Medicine Wheels

The structures known as medicine wheels are distinctive configurations of boulders found across the Great Plains region of Canada and the United States. Over 130 examples are known; they are typically found in remote spots at high elevations. Among the most famous are Majorville Cairn in Alberta, Moose Mountain in Saskatchewan, and Big Horn in Wyoming. The archetypal medicine wheel is a few tens of meters (around a hundred feet) across and exhibits a characteristic "spoked wheel" structure, with an outer ring and a central cairn. In practice, however, no two are the same and the form varies widely. The supernatural and shamanic associations that have given rise to the term "medicine" are modern. Yet at sites such as Majorville, the large central cairn—striking both because of its size and because of the inclusion of a variety of colorful local stones topped with recent offerings—has evidently been cumulated over a very long period. Archaeological evidence corroborates this conclusion (the site was excavated in the 1970s) and demonstrates that there has been more or less continuous activity at the site for as long as five thousand years.

Medicine wheels were among the earliest indigenous structures in the Americas to be analyzed astronomically, at around the time of the rise of "megalithic astronomy" in Britain in the 1970s. Big Horn, for example, was found to have a plausible axis of symmetry oriented upon midsummer sunrise and excited much attention. This was followed by the discovery of alignments upon midsummer sunset and the rising positions of the stars Alde-

Majorville medicine wheel, Alberta, Canada. The central cairn is an accumulation of boulders of many different types of brightly colored stone; the outer ring and some of the radial spokes are also visible. (Courtesy of Clive Ruggles)

baran, Rigel, and Sirius. The idea that these alignments could have been intentional was backed up by the common-sense argument that the heliacal risings of the three stars, and of course the summer solstice sunrise and sunset, all occurred during the summer months, when the site would not have been covered with deep, drifting snow.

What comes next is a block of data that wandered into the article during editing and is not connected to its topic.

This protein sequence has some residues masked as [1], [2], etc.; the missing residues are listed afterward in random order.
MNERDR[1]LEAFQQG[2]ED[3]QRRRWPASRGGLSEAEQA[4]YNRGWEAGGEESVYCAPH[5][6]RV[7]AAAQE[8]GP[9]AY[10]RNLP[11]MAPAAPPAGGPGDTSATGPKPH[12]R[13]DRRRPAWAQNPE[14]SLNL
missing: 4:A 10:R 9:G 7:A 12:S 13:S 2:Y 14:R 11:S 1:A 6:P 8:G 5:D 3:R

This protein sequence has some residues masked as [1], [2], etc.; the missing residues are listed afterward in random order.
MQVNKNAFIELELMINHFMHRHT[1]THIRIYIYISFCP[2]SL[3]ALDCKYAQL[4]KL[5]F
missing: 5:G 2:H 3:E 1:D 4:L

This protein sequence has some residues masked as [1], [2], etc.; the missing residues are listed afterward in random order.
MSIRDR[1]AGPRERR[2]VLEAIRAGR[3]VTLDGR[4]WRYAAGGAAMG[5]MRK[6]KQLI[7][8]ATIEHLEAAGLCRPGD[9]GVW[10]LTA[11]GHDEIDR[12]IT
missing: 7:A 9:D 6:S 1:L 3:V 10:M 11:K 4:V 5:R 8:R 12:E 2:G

However, as astronomical interest in medicine wheels grew, the ease with which solar, stellar, and even lunar alignments could be identified— and replaced by new ones when errors were found in earlier calculations— became disconcerting. A more systematic study in the 1990s by the Canadian archaeoastronomer David Vogt revealed little overall consistency in patterns of orientation and astronomical alignment. The basic problem was that the alignment hunters had paid little attention to the cultural context.

Anthropological studies have suggested a variety of functions that medicine wheels may have served: as monuments to the dead, for example; as focuses for Sun Dance rituals; or as sacred places where those on solitary Vision Quests went to seek the patronage of guardian spirits. Such ideas do not rule out the possibility that solar and stellar alignments were incorporated into at least some medicine wheels as a vital part of their broader function; but it is difficult to see any need for high precision, and the ways in which alignments were achieved are likely to have been as many and various as the different forms of the medicine wheels themselves.

See also:

"Green" Archaeoastronomy; "Megalithic Astronomy"; Solstitial Alignments.

Heliacal Rise.

References and further reading

Aveni, Anthony F. Skywatchers, 301-303. Austin: University of Texas Press, 2001.

Chamberlain, Von Del, John Carlson, and Jane Young, eds. Songs from the Sky: Indigenous Astronomical and Cosmological Traditions of the World, 127-139. Bognor Regis, UK: Ocarina Books, and College Park, MD: Center for Archaeoastronomy, 2005.

Hall, Robert. "Medicine Wheels, Sun Circles, and the Magic of World Center Shrines." Plains Anthropologist 30 (1985), 181-193.

Krupp, Edwin C. Echoes of the Ancient Skies, 142-148. Oxford: Oxford University Press, 1983.

-. Skywatchers, Shamans and Kings, 217-220. New York: Wiley, 1997.

Ruggles, Clive, and Nicholas Saunders, eds. Astronomies and Cultures, 163-201. Niwot: University Press of Colorado, 1993.

Schaefer, Bradley E. "Case Studies of Three of the Most Famous Claimed Archaeoastronomical Alignments in North America." In Bryan Bates and Todd Bostwick, eds., Proceedings of the Seventh "Oxford" International Conference on Archaeoastronomy. In press.

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